Praying the rosary for the conversion of sinners is "an act of compassion and love," speaker David Carollo told the crowd gathered for the National Rosary Rally in Washington Oct. 9.
"Praying for conversion is the duty of every believer," he said. "We must always testify to the truth no matter the cost. To do anything less will make us unworthy of our calling as Catholics, as Christians."
"Never be afraid to tell the truth, to help admonish sinners not out of judgment but out of love," he added.
Carollo is executive director of the New Jersey-based World Apostolate of Fatima USA, which was founded in 1946 as the Blue Army of Our Lady of Fatima.
He was one of several people who led prayers and spoke at the rally. Others included Auxiliary Bishop Joseph L. Coffey of the U.S. Archdiocese for the Military Services; Sister Deirdre Byrne, superior for her community, the Sisters of the Little Workers of the Sacred Heart in Washington; and Msgr. Charles Pope, pastor of Holy Comforter-St. Cyprian Catholic Church in Washington.
Rally participants gathered at St. Peter's on Capitol Hill Catholic Church for exposition of the Blessed Sacrament followed by a eucharistic procession to the rally site at the eastern edge of the National Mall facing the U.S. Capitol. As they walked they prayed the joyful and sorrowful mysteries of the rosary.
At the rally site, Father Stephen Imbarrato, as the emcee, introduced the afternoon's speakers after saying a prayer for the nation.
Father Imbarrato, a nationally known pro-life activist, is a retired priest of the Archdiocese of Santa Fe, New Mexico, who now lives in Florida.
Before his remarks, Carollo led the crowd in a prayer to St. Joseph "as father, protector and consoler."
"As head of Holy Family bless the world and all its inhabitants," he prayed. "Help us in restoring marriage and family to the right order of God. With your spiritual carpenter skills, rebuild our church, guide those who have strayed back to the eucharistic Lord (and) strengthen the church."
"The power of this rosary coast to coast is really impossible to fully know," Carollo told the crowd, referring to the wider part of the event involving people across the country.
In Washington and around the U.S., rosaries were being prayed for respect for life at all stages of development, especially the unborn; the sanctity of marriage and families "based upon God’s creation of man and woman"; upholding constitutionally protected religious freedom; "the return of our nation to God and holiness"; and other intentions.
At 4 p.m. East Coast time, with Bishop Coffey leading them, all participants prayed the glorious mysteries of the rosary simultaneously.
Carollo recalled the beginnings of Our Lady's Blue Army, saying that "our founders got together and brought an army (of people) to its knees in front of the Blessed Mother to promote Our Lady of Fatima."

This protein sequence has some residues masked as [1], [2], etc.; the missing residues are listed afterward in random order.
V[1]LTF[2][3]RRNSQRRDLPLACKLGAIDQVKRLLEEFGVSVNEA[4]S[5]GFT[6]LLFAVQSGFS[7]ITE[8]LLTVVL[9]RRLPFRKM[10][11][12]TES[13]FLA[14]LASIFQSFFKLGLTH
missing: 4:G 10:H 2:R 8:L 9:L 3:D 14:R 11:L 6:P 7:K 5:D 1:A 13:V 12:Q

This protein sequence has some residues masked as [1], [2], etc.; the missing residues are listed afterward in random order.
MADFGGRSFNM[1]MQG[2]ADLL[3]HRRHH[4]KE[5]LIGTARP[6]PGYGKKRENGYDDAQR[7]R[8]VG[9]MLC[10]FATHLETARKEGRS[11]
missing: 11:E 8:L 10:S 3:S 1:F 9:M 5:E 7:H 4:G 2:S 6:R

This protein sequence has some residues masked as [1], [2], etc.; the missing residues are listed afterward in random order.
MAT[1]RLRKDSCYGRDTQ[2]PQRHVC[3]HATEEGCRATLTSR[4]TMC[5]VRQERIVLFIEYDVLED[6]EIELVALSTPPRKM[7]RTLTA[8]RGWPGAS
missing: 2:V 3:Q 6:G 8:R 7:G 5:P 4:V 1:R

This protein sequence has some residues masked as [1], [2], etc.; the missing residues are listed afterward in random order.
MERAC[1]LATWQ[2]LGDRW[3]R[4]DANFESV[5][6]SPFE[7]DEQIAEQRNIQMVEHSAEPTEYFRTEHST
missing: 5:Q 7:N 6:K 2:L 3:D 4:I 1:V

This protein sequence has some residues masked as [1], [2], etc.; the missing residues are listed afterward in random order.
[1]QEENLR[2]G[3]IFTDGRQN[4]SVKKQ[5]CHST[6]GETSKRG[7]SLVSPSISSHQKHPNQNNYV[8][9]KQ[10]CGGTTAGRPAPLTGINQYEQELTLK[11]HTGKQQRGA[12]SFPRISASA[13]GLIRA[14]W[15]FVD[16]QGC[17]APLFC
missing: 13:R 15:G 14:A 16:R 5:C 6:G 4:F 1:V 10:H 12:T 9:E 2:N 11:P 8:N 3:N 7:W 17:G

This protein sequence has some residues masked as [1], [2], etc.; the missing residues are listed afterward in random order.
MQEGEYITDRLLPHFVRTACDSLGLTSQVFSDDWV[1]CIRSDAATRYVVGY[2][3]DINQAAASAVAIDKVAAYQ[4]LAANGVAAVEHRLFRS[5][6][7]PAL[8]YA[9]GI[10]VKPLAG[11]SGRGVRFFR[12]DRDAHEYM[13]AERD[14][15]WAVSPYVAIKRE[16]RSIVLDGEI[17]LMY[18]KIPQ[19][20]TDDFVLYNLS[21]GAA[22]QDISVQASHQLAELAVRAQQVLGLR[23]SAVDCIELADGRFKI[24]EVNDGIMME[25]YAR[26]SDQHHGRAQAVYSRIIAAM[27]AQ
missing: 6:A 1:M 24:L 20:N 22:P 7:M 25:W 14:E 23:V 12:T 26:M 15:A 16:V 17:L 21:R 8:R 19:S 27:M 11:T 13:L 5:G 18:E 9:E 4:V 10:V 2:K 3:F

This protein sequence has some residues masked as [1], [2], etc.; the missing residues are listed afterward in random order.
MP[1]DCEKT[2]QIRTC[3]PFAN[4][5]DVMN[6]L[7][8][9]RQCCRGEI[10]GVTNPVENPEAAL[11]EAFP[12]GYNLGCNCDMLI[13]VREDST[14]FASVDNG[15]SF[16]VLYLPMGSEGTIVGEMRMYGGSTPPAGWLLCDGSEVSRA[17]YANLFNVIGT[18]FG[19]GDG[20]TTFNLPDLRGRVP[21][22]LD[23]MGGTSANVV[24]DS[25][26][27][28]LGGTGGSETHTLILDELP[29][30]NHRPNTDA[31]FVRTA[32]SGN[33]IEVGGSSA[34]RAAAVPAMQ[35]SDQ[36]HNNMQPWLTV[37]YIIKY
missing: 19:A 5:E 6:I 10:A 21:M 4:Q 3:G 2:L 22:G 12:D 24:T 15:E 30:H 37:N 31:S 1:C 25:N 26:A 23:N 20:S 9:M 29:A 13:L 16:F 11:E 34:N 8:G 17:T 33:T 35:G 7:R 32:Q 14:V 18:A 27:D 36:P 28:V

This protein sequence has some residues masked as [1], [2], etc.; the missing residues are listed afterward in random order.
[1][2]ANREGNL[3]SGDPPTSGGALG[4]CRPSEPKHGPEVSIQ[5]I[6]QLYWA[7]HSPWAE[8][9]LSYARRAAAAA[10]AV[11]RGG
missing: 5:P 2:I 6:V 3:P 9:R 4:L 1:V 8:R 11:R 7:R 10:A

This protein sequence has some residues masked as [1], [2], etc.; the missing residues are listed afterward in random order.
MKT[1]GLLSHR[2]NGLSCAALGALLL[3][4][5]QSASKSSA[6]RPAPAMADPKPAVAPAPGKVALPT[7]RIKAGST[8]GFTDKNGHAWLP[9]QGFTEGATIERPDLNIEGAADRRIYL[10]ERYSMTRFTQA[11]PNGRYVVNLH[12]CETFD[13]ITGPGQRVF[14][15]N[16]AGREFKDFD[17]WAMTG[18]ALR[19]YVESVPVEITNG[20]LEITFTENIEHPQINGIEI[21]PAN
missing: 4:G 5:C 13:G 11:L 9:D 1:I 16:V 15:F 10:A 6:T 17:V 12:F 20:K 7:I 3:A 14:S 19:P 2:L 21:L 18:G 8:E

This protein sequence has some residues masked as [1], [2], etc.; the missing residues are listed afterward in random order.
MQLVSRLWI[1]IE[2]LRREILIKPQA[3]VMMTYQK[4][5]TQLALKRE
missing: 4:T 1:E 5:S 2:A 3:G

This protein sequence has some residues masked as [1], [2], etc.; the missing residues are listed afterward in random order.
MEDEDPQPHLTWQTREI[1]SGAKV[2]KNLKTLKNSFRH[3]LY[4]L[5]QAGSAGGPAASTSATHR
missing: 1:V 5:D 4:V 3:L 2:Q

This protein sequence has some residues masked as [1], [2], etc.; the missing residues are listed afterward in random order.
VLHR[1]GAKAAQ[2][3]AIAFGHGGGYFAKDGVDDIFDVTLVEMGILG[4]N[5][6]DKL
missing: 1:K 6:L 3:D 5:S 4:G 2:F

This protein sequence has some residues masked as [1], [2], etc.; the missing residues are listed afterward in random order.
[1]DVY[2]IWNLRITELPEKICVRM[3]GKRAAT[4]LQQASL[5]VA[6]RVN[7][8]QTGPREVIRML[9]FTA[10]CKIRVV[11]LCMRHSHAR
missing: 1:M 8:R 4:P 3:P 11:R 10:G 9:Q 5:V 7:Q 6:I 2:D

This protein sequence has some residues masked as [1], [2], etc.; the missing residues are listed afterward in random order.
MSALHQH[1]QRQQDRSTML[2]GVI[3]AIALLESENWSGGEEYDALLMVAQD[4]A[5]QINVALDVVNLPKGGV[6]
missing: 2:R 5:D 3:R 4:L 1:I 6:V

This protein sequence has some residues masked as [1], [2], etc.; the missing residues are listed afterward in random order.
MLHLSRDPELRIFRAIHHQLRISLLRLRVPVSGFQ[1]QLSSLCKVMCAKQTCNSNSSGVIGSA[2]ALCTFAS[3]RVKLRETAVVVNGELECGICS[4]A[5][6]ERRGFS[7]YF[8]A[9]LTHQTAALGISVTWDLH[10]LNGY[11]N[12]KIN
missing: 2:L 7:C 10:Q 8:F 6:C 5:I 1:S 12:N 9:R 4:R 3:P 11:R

They were charged with spreading her message that the faithful pray the rosary daily to bring peace to the world, pray for the conversion of Russia, do penance and have a devotion to her Immaculate Heart.
"(This) army has as its main weapon the rosary, contrary to all these crazy assertions that the rosary is part of the right-wing thug culture and part of a hateful attack on people who do not agree," Carollo said, noting that such assertions were put forward by an East Coast secular publication recently.
"What a sad thing," he commented.
He was referring to an Aug. 14 article in The Atlantic magazine by Daniel Panneton that ran under the headline: "How the Rosary Became an Extremist Symbol." "The AR-15 is a sacred object among Christian nationalists. Now 'radical-traditional' Catholics are bringing a sacrament of their own to the movement," the article began.
After an outcry by critics over the description of the rosary as "an extremist symbol," the magazine's editors changed the headline to: "How Extremist Gun Culture Is Trying to Co-Opt the Rosary." "Why are sacramental beads suddenly showing up next to AR-15s online?" said the new lead-in to the article.
"Calling out sin and praying for the conversion of people is not an act of hatred toward sinners, but it is an act of compassion and love," Carollo said. "That's why we do it. It is an act of love -- praying for conversion is the duty of every believer."
The National Rosary Rally was sponsored by the Holy League, a Catholic men's movement, and concluded the organization's 54-day "Novena for Our Nation." It also came on the last day of the 30th International Week of Prayer & Fasting.